A veteran of an elite police unit has been accused of fabricating stories about his service, including being sent to Port Arthur on the day of the 1996 massacre.
Christopher Glasl has written about his four years in Victoria’s feared Special Operations Group (SOG), sometimes known as the ‘Sons of God’ or the ‘Men in Black’.
Special Operations Group – The Inside Story of the Australian Police’s Most Fearsome and Fearsome Unit was described as a behind-the-scenes look at the tactical squad.
But 12 days after the memoir hit shelves, publisher Hachette withdrew it from sale after learning that “some of the content in this book is inaccurate.”
Victoria Police have said that he was not in Port Arthur on the day of the massacre and claim that he was not even in Tasmania.
Chris Glasl, a veteran of Victoria’s elite Special Operations Group, has been accused of fabricating stories about his service, including being sent to Port Arthur on the day of the 1996 massacre.
Formed in 1977 to combat terrorism, the SOG is called upon to end sieges, rescue hostages and arrest armed criminals in the most dangerous circumstances.
“The Special Operations Group is made up of highly trained and physically fit officers who are hired to do the jobs other police officers can’t do,” the publicity material for Glasl’s book states.
“Since he was a nineteen-year-old recruit to the Victoria Police, Chris Glasl aspired to join this elite group – the SOG was untouchable, indestructible and so tight-knit that it was a brotherhood like no other.
‘Special Operations Group is the story of Chris’ life in the SOG, where solidarity, camaraderie and loyalties were undermined by intimidation, bastardization, drug use, lies and betrayal.
“It’s a gritty, behind-the-scenes look at what happened at SOG and a gripping account of the major jobs he attended.”
Among the stories Glasl tells is that he was sent to Port Arthur on April 28, 1996 after Martin Bryant shot dead 35 tourists and staff at the Tasmanian historic site.
Glasl claims he was on duty that day when the SOG was asked to support local police who did not have the proper experience or training.
“The world’s worst mass murder had just taken place in Tasmania,” he writes. ‘Our phones rang and we were told to walk to Essendon airport to deploy there.
Never before has an interstate police department requested our help, anywhere in Australia. This situation was different.
“We met at Essendon Airport in the Police Air Wing hangar, boarded a fixed-wing aircraft that was prepped and ready to fly, and flew to Tasmania for the carnage.”
Glasl writes about how a SOG sniper had an opportunity to kill Bryant when he was hiding at Seascape Cottages after the massacre, but was not allowed to shoot.
Glasl claimed in his book Special Operations Group that he was present when gunman Martin Bryant was arrested at Seascape Cottages (above), but Victoria Police say he was not.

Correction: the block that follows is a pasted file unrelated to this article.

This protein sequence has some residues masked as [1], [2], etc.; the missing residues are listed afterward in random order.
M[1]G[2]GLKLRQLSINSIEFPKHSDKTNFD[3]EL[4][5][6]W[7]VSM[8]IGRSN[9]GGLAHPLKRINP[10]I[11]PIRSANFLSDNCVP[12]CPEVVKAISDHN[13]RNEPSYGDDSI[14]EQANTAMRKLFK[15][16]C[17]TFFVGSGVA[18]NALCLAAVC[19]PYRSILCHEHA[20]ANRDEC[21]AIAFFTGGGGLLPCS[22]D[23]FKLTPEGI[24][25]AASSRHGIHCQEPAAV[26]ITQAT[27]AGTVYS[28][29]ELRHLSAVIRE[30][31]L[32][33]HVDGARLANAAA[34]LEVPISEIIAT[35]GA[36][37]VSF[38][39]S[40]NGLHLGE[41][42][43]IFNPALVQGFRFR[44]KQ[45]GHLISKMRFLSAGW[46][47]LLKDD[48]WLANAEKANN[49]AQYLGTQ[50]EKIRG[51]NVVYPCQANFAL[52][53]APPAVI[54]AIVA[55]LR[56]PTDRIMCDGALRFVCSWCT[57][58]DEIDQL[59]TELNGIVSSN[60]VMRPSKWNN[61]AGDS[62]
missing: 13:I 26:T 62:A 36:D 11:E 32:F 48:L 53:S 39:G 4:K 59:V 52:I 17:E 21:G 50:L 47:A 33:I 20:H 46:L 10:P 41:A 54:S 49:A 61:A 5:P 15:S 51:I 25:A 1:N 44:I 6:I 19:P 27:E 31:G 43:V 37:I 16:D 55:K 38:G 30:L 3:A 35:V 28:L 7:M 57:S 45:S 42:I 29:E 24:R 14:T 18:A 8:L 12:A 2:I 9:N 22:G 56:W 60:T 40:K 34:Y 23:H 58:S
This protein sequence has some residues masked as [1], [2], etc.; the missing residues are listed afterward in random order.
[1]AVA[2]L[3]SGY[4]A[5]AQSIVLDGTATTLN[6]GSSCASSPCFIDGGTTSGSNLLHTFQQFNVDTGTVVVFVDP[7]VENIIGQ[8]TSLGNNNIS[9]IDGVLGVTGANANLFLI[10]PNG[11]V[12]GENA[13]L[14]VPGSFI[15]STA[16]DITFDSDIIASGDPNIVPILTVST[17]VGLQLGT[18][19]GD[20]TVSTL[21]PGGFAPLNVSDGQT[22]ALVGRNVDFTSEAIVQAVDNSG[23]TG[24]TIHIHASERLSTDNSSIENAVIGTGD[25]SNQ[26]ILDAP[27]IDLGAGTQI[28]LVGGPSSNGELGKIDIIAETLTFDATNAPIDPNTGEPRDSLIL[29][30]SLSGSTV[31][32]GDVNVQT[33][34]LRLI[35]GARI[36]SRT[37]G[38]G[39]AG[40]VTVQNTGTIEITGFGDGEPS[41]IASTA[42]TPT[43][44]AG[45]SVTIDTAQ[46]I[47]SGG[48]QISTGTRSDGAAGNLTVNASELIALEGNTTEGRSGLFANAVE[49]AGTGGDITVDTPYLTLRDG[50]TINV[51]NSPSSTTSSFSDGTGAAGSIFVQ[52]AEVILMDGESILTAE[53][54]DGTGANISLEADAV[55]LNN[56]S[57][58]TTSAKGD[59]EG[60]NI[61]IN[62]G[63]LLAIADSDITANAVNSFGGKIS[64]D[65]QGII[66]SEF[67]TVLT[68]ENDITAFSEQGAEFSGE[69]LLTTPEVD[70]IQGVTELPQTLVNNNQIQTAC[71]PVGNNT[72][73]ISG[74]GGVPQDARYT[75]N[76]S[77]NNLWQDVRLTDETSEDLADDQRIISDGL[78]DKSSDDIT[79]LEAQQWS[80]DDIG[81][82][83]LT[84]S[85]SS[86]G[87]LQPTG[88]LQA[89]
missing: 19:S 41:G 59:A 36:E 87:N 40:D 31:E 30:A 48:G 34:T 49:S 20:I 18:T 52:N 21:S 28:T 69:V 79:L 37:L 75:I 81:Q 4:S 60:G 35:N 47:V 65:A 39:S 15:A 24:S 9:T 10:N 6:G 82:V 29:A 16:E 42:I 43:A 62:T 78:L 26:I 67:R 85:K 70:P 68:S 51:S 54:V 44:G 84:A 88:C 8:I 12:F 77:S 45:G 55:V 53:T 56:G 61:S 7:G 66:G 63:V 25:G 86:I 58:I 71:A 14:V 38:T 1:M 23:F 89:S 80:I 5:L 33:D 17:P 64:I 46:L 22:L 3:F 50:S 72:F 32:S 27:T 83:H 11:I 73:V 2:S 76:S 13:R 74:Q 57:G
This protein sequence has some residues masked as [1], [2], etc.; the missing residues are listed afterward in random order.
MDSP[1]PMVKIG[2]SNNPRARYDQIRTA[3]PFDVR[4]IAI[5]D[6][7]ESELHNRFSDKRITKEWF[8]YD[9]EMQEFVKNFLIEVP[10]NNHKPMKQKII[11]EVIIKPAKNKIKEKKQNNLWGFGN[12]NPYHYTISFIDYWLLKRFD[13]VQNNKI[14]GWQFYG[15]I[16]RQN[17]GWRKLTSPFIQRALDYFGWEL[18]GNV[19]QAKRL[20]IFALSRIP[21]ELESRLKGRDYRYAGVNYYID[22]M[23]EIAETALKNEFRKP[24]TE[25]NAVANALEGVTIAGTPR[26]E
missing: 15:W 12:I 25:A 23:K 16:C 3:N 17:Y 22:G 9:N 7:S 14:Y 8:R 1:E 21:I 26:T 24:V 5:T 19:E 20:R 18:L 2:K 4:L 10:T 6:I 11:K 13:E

‘Bryant had an excellent vantage point from the second floor of the main residence. A foot assault on the facility would leave us exposed and vulnerable,” she writes.
“We started thinking about other options, a tank or an armored car, but nothing was available. One of the team leaders suggested a bulldozer that could act as a giant shield.
Glasl writes that when a SOG sniper known as Sierra was given the opportunity to shoot Bryant, the Tasmanian police commissioner would not allow it.
Instead, the SOG team had to wait until dawn when the main cabin was on fire and Bryant ran out of the building with his clothes on fire.
“It was a totally surreal scene, flames and smoke billowing from the building, as the rising sun replaced the night sky, birds began to sing, and a picturesque backdrop of ocean and forest appeared,” writes Glasl.
Hachette Publishing has withdrawn Glasl’s book Special Operations Group from sale
The problem with Glasl’s vivid account is that he was not in Port Arthur that day, according to Victoria Police.
A Hachette spokeswoman told Daily Mail Australia on Monday afternoon that it had withdrawn Glasl’s book from sale pending further investigation.
“It has come to our attention that some of the content in this book is inaccurate,” the spokeswoman said.
“We have made the decision to withdraw this book from sale immediately while we conduct additional review.”
Minutes earlier, a Victoria Police spokeswoman warned the media against publishing stories promoting the book.
“Victoria Police are aware of a recently published book on the Special Operations Group (SOG) written by a former member,” the spokeswoman said.
“We are concerned about the accuracy of the book, including some of the author’s claims about the jobs he attended.
“Of particular concern is chapter 18 which focuses on the author’s alleged involvement in the resolution of the Port Arthur massacre.
‘To confirm, the former member was not part of the SOG deployment to Port Arthur or even in Tasmania at the time.
‘If anyone plans to promote this book or interview the author, please feel free to contact us beforehand to confirm the validity of the papers you attended and any associated claims.’
Publicity material for the book states that Glasl took drugs while serving in the SOG “to switch off the adrenaline, sleep at night, get through the day.”
“And those days involved fatal shootings, a triple murder, a $100 million drug bust and the Port Arthur massacre, to name just a few.”
Glasl writes in the afterword to his book: ‘I have tried to be as honest and open in this book as my memory allows. Is it all true? I will say that almost everything is true.
‘Legally, I have to cover myself from the possibility of any ramifications. The reader can decide if I have written the truth. I’m sure you know.